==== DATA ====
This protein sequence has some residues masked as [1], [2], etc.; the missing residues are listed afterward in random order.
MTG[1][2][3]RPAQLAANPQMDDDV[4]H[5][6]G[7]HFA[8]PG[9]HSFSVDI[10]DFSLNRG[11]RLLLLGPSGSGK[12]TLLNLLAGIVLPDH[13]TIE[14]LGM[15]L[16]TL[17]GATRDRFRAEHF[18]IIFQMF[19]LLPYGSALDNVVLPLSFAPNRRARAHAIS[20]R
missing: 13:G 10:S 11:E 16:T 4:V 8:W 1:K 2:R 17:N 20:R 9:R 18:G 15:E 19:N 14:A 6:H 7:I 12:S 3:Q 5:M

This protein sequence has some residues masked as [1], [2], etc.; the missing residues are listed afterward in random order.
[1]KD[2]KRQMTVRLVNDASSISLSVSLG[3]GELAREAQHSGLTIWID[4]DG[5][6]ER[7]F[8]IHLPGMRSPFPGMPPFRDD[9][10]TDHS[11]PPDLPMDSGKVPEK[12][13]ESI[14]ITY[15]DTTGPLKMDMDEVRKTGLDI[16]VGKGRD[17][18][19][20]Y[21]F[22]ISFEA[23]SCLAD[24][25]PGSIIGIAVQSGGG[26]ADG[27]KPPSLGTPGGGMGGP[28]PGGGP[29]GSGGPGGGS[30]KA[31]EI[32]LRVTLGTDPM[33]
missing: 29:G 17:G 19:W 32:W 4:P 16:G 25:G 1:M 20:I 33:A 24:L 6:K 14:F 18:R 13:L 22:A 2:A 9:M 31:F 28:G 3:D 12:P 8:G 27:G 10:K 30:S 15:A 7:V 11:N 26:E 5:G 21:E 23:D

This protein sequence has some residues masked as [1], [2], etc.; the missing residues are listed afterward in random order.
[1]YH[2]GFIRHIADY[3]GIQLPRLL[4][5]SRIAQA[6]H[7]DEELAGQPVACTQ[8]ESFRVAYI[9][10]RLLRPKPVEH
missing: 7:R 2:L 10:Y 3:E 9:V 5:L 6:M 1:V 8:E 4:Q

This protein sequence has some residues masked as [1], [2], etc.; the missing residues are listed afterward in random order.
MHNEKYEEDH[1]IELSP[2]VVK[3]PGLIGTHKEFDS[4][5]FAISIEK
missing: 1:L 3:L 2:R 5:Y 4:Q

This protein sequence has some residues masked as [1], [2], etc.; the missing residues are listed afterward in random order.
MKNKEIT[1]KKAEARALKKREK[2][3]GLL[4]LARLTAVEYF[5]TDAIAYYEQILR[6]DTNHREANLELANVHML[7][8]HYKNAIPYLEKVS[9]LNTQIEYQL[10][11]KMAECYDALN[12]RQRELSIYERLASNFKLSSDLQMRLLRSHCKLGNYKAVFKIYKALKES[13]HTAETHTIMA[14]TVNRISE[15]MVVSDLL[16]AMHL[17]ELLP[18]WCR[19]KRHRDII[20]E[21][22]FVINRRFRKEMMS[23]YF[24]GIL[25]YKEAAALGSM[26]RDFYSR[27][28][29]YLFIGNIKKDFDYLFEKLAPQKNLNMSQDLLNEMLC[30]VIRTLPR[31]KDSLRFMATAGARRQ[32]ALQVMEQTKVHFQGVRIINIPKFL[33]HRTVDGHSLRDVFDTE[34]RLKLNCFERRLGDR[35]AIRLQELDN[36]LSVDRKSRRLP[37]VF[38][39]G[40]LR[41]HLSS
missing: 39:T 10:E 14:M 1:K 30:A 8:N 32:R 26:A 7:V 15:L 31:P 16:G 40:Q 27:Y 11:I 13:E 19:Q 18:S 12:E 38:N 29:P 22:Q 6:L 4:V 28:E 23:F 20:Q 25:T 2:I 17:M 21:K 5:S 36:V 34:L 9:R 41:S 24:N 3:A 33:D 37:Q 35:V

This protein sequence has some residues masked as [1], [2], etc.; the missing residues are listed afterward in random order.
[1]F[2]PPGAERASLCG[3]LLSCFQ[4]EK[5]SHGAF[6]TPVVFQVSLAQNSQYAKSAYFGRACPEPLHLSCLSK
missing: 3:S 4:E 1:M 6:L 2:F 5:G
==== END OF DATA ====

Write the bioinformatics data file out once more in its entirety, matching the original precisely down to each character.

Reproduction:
This protein sequence has some residues masked as [1], [2], etc.; the missing residues are listed afterward in random order.
MTG[1][2][3]RPAQLAANPQMDDDV[4]H[5][6]G[7]HFA[8]PG[9]HSFSVDI[10]DFSLNRG[11]RLLLLGPSGSGK[12]TLLNLLAGIVLPDH[13]TIE[14]LGM[15]L[16]TL[17]GATRDRFRAEHF[18]IIFQMF[19]LLPYGSALDNVVLPLSFAPNRRARAHAIS[20]R
missing: 13:G 10:S 11:E 16:T 4:V 8:W 1:K 2:R 17:N 20:R 9:R 18:G 15:E 19:N 14:A 6:H 7:I 12:S 3:Q 5:M

This protein sequence has some residues masked as [1], [2], etc.; the missing residues are listed afterward in random order.
[1]KD[2]KRQMTVRLVNDASSISLSVSLG[3]GELAREAQHSGLTIWID[4]DG[5][6]ER[7]F[8]IHLPGMRSPFPGMPPFRDD[9][10]TDHS[11]PPDLPMDSGKVPEK[12][13]ESI[14]ITY[15]DTTGPLKMDMDEVRKTGLDI[16]VGKGRD[17][18][19][20]Y[21]F[22]ISFEA[23]SCLAD[24][25]PGSIIGIAVQSGGG[26]ADG[27]KPPSLGTPGGGMGGP[28]PGGGP[29]GSGGPGGGS[30]KA[31]EI[32]LRVTLGTDPM[33]
missing: 29:G 17:G 19:W 32:W 4:P 16:G 25:G 1:M 20:I 33:A 24:L 6:K 14:F 18:R 13:L 22:A 2:A 9:M 31:F 28:G 3:D 12:P 8:G 27:G 10:K 30:S 15:A 7:V 11:N 26:E 5:G 21:E 23:D

This protein sequence has some residues masked as [1], [2], etc.; the missing residues are listed afterward in random order.
[1]YH[2]GFIRHIADY[3]GIQLPRLL[4][5]SRIAQA[6]H[7]DEELAGQPVACTQ[8]ESFRVAYI[9][10]RLLRPKPVEH
missing: 7:R 2:L 10:Y 3:E 9:V 5:L 6:M 1:V 8:E 4:Q

This protein sequence has some residues masked as [1], [2], etc.; the missing residues are listed afterward in random order.
MHNEKYEEDH[1]IELSP[2]VVK[3]PGLIGTHKEFDS[4][5]FAISIEK
missing: 1:L 3:L 2:R 5:Y 4:Q

This protein sequence has some residues masked as [1], [2], etc.; the missing residues are listed afterward in random order.
MKNKEIT[1]KKAEARALKKREK[2][3]GLL[4]LARLTAVEYF[5]TDAIAYYEQILR[6]DTNHREANLELANVHML[7][8]HYKNAIPYLEKVS[9]LNTQIEYQL[10][11]KMAECYDALN[12]RQRELSIYERLASNFKLSSDLQMRLLRSHCKLGNYKAVFKIYKALKES[13]HTAETHTIMA[14]TVNRISE[15]MVVSDLL[16]AMHL[17]ELLP[18]WCR[19]KRHRDII[20]E[21][22]FVINRRFRKEMMS[23]YF[24]GIL[25]YKEAAALGSM[26]RDFYSR[27][28][29]YLFIGNIKKDFDYLFEKLAPQKNLNMSQDLLNEMLC[30]VIRTLPR[31]KDSLRFMATAGARRQ[32]ALQVMEQTKVHFQGVRIINIPKFL[33]HRTVDGHSLRDVFDTE[34]RLKLNCFERRLGDR[35]AIRLQELDN[36]LSVDRKSRRLP[37]VF[38][39]G[40]LR[41]HLSS
missing: 39:T 10:E 14:M 1:K 30:A 8:N 32:R 26:A 7:V 15:L 31:P 16:G 40:Q 27:Y 11:I 13:E 19:Q 18:S 12:E 38:N 29:P 22:Q 6:L 4:V 28:E 23:F 20:Q 25:T 2:I 17:M 21:K 5:S 36:V 34:L 9:R 41:S 24:N 3:A 33:D 37:Q 35:V

This protein sequence has some residues masked as [1], [2], etc.; the missing residues are listed afterward in random order.
[1]F[2]PPGAERASLCG[3]LLSCFQ[4]EK[5]SHGAF[6]TPVVFQVSLAQNSQYAKSAYFGRACPEPLHLSCLSK
missing: 3:S 4:E 1:M 6:L 2:F 5:G